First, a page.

Thymoma-associated para-neoplastic neurological diseases are myasthenia gravis, acquired neuromyotonia (Isaacs’ syndrome), encephalitis, Morvan’s syndrome, and myositis. Myasthenia gravis (MG) is by far the most common of these diseases, as 15 to 20% of MG patients have a thymoma, while 24.5-40% of thymoma patients develop MG [10].

When Thymoma is suspected the mainstay of diagnosis is a CECT scan and is performed to evaluate the size and local spread of the tumor. However, FNAC and biopsy is required to confirm diagnosis [11].

The great morphologic variability and heterogeneity of neoplastic epithelial cells in thymus epithelial tumors has rendered the histologic classification a difficult and highly controversial field in pathology. It is widely accepted that stage is the most important prognostic factor. but the role of histology as an independent prognostic factor has been controversial. Therefore, Masaoka-Koga Staging System (Table 1) and World Health Organization (Table 2) developed a classification system according to the histologic type of thymoma based on cytological features of normal thymic epithelial cells and neoplastic cells [12].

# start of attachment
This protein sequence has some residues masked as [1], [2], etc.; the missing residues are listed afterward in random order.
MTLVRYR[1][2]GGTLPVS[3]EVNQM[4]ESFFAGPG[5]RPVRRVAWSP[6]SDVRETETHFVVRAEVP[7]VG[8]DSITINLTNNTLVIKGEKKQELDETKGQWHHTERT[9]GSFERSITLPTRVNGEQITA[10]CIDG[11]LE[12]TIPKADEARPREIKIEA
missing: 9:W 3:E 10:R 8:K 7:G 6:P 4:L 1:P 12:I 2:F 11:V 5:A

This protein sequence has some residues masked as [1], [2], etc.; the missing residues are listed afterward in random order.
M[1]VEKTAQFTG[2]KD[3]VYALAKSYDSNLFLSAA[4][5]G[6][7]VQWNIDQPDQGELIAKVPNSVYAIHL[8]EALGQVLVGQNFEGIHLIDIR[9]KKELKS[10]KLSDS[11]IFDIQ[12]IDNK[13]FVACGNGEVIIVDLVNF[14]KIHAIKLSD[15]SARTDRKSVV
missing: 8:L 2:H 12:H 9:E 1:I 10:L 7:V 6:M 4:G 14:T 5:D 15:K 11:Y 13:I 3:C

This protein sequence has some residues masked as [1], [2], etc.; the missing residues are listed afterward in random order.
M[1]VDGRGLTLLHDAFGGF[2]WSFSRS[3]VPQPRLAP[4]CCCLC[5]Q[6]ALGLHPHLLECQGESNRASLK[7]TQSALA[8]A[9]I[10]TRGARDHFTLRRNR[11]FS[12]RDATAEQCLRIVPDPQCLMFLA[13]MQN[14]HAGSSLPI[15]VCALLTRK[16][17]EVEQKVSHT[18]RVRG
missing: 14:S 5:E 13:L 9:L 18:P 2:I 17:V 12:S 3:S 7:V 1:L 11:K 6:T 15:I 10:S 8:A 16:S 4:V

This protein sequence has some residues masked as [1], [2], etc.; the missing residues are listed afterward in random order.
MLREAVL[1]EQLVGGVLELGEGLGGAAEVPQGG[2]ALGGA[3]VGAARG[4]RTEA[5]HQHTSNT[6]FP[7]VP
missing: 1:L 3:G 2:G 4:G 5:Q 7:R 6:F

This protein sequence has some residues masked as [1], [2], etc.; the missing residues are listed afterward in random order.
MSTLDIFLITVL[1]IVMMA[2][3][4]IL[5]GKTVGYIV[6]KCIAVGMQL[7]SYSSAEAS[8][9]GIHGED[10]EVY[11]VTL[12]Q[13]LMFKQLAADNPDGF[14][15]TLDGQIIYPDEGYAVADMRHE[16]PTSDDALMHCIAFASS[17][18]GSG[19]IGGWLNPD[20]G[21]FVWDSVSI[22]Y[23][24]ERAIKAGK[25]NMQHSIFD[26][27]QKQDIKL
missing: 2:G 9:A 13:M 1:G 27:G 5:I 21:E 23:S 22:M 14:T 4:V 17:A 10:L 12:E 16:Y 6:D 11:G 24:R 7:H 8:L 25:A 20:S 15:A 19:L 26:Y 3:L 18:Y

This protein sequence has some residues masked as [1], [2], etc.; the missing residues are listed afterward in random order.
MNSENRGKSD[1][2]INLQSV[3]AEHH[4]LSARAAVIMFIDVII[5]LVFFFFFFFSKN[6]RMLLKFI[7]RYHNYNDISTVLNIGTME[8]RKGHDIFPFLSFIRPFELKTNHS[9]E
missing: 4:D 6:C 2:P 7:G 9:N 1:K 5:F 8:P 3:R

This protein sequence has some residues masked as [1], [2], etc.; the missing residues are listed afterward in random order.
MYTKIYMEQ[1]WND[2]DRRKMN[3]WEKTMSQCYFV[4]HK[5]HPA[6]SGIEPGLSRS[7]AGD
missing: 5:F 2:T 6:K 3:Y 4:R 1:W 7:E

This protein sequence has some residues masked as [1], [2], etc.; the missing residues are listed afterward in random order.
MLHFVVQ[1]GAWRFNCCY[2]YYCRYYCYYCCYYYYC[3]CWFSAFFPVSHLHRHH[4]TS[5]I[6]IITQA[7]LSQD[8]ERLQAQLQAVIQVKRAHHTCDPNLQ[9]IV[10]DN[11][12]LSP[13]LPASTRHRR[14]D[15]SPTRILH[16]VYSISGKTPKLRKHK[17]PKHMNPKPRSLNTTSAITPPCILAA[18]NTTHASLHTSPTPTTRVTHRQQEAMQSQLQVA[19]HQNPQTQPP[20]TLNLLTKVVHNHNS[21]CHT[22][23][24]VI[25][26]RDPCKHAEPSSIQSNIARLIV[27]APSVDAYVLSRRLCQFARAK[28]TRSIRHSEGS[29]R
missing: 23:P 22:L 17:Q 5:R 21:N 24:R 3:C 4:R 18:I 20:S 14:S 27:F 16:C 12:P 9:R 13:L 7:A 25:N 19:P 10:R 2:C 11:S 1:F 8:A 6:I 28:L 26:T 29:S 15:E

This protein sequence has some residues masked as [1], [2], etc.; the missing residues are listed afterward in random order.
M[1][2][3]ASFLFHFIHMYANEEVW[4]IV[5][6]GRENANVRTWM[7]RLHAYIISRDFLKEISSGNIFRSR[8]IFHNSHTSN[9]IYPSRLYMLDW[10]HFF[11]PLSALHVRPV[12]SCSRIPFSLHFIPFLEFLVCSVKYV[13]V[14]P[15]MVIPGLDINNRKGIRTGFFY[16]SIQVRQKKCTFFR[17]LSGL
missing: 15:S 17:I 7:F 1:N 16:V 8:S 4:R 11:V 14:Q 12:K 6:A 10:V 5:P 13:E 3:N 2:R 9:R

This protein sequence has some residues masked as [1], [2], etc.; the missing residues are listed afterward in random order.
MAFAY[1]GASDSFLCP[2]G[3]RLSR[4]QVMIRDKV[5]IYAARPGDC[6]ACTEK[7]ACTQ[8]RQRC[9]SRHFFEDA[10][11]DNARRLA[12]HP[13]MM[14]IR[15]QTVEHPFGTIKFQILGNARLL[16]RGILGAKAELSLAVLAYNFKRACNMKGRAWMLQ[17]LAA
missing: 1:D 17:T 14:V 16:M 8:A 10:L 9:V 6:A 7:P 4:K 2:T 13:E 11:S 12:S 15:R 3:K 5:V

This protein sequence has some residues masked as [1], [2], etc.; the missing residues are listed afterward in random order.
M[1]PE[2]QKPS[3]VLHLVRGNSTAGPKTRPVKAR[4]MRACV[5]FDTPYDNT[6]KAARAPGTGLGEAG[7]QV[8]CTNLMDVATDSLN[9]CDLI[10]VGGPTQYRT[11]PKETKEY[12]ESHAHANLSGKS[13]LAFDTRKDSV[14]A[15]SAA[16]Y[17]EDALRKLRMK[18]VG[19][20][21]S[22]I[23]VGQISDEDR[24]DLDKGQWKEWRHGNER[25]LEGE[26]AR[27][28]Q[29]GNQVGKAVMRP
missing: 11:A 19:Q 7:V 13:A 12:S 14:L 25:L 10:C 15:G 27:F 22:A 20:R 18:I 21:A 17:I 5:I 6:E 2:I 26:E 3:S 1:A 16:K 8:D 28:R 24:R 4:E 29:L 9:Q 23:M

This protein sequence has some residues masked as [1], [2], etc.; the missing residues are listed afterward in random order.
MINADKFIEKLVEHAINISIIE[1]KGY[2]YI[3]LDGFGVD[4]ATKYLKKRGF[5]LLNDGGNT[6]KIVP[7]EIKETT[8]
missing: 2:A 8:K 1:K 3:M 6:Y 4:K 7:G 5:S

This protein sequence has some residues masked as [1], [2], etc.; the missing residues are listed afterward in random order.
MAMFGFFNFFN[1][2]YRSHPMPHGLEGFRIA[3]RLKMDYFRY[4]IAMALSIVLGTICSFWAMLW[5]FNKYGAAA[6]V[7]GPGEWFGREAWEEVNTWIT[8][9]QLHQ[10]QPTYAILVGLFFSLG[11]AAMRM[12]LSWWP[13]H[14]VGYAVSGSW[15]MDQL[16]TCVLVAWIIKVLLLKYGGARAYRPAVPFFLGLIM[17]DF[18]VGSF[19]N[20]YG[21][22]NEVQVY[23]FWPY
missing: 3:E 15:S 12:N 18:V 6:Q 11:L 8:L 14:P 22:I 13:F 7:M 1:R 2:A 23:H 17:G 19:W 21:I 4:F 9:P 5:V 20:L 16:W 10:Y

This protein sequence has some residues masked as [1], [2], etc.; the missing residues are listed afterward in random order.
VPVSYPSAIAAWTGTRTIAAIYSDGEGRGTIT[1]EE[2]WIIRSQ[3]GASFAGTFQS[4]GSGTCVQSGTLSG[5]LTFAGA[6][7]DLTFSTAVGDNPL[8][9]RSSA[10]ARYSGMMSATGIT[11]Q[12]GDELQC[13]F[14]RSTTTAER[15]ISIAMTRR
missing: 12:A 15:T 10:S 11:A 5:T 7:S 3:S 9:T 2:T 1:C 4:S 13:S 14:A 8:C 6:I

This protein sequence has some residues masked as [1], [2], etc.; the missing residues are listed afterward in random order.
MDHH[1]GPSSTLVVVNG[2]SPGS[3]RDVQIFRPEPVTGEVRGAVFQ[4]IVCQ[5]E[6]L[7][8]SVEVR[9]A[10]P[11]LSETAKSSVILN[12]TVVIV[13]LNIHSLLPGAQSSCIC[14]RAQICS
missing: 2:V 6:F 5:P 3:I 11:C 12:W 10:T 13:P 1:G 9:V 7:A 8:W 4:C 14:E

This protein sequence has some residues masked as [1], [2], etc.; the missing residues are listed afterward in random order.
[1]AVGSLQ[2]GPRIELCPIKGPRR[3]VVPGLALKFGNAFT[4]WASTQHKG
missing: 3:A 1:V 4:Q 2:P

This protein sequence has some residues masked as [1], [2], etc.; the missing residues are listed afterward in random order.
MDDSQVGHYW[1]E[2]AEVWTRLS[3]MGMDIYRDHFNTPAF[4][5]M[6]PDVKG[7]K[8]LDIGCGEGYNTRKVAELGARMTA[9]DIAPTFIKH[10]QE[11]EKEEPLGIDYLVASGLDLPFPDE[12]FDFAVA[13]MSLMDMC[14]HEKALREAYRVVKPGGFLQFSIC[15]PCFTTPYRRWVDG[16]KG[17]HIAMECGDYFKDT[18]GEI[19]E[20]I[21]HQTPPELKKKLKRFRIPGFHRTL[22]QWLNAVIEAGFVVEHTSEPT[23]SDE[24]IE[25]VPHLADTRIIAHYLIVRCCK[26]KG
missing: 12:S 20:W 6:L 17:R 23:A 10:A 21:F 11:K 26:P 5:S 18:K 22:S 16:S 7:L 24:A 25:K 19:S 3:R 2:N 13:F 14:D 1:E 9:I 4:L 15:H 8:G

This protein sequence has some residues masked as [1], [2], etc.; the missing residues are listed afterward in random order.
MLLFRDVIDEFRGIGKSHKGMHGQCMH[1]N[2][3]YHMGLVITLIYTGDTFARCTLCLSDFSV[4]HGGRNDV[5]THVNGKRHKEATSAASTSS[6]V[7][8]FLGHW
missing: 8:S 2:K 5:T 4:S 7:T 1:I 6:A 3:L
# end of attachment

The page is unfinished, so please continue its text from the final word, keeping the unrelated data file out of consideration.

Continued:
Table 1. Masaoka-Koga Staging System.

Stage Defination
I Grossly and microscopically completely encapsulated tumor
IIA Microscopic transcapsular invasion
IIB Macroscopic invasion into thymic or surrounding fatty tissue, or grossly adherent to but not breaking through mediastinal pleura or pericardium
III Macroscopic invasion into neighboring organ (i.e., pericardium, great vessel, or lung)
IVA Pleural or pericardial metastases
IVB Lymphogenous or hematogenous metastasis

Table 2. WHO Classification of Thymoma.

Type Histologic Discription
A Medullary thymoma
AB Mixed thymoma
B1 Predominantly cortical thymoma
B2 Cortical thymoma
B3 Well differentiated thymoma
C Thymic carcinoma